Lost a longtime friend this week when 71-year-old Ron Dees died from a heart attack suffered at his home in Fayetteville, NC.
Our friendship goes back to 1983 when I was serving as an administrative assistant (a more descriptive title for what is now called “chief of staff”) to a new Congressman, and we met when he came into the office as a lobbyist to introduce himself. Amy and I were fortunate to later become part of a circle of friends that included Ron, his wife Anne and Steve and Marty Driesler.
Marty served as AA for Congressman Hal Rogers of Kentucky and Anne worked communications for an association. We had dinners together, Super Bowl gatherings when the Washington Redskins were winning them and worked together.
We shared surprise 40th birthdays with each other. Ron was the youngest of the three guys and the antics of the parties were legendary. Mine involved a bottle of Jose Cuervo Gold and a swim in their backyard pool on a dark, freezing, December night. Ron had to deal with a birthday we all kept seeming to forget.
Ron was a great storyteller and could leave us laughing or crying over a story from his life or his interactions with the powers-that-be on Capitol Hill. He served in the Army during the Vietnam years before coming to Washington.
He was a good cook, and he and Anne moved to North Carolina and opened a restaurant that won a lot of critical praise, and we would drive down there with Steve and Marty to sample the excellent cuisine. They returned to the Washington area when the beach area entered an economic downturn.
We drank and partied a lot at the Capitol Hill Club where the table could include other lobbyists, members of Congress, including then-Republican Leader Bob Michel, Senator John McCain or Interior Secretary Manual Lujan.
Our friendship survived more than one of my stupid stunts as an alcoholic and I entered Alcoholics Anonymous the day after I lost a job that Anne helped me get. It wasn’t the first time I had disappointed them, yet, somehow, they remained friends that I did not deserve.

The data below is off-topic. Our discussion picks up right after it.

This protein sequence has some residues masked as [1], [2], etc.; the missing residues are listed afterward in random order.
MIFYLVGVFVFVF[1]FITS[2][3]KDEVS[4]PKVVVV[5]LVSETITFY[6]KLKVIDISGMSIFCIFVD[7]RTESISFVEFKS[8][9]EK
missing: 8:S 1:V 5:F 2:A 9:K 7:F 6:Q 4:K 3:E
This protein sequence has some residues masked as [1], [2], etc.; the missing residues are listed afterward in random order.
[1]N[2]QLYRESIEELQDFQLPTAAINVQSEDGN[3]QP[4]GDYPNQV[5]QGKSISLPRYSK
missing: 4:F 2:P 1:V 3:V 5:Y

With their help, I rebounded and worked steadily in DC for another decade.
They were married for 51 years, a union that the rest of us — most of us had been married before our current matchups. Their grown daughter, Beth, survived an organ transplant that, for a while, seemed to be doing OK but later died, leaving a husband and son.
When we left Washington and moved to Floyd County in 2004, Ron and Anne came to the area to visit his brother in Galax and discovered the Hillsville Flea Market and Gun Show. As I recall, they came back for anther year and started looking for a place to live, finally buying a fixer-upper near Max Meadows and left DC for good.
Ron developed a blog, Wythe Notes, that chronicled life in and around Wythe County, and we would meet up with them for lunch or dinner in Wytheville or other areas. He promoted good restaurants in the area. On one visit, he talked our local Pagan motorcycle club member to pose for a picture, another example of his ability to persuade.
Beth’s son, Conner, would spend time with them on trips from the Washington area, and they doted on their grandson.
When I was in intensive care from the motorcycle accident in 2012, they were at the hospital to help Amy. We took them to dinner at Mickey G’s, after I finally was back on my feet, which was nowhere near what we owed them for being there for us during that difficult times.
A few years ago, they moved to Ron’s hometown of Fayetteville, NC. We kept hoping to get down to see them, but illness and other problems got in the way. Plans to drive down this year got stopped by the pandemic.
Too often, we don’t keep up with friends and are not there when they need help. I disappointed Ron and Anne more than once and, yet, they remained friends.
I should have tried harder. I had let them down and hurt them too many times over the years. His health was failing. He and Anne were there when I was near death in 2012. Why didn’t I make it down to North Carolina this year? An unforgivable act on my part.
Farewell, my friend. Please find a peaceful rest in the afterlife. You remained a friend I did not deserve. My thanks to you and Anne and my sincere apologies for not being a better friend.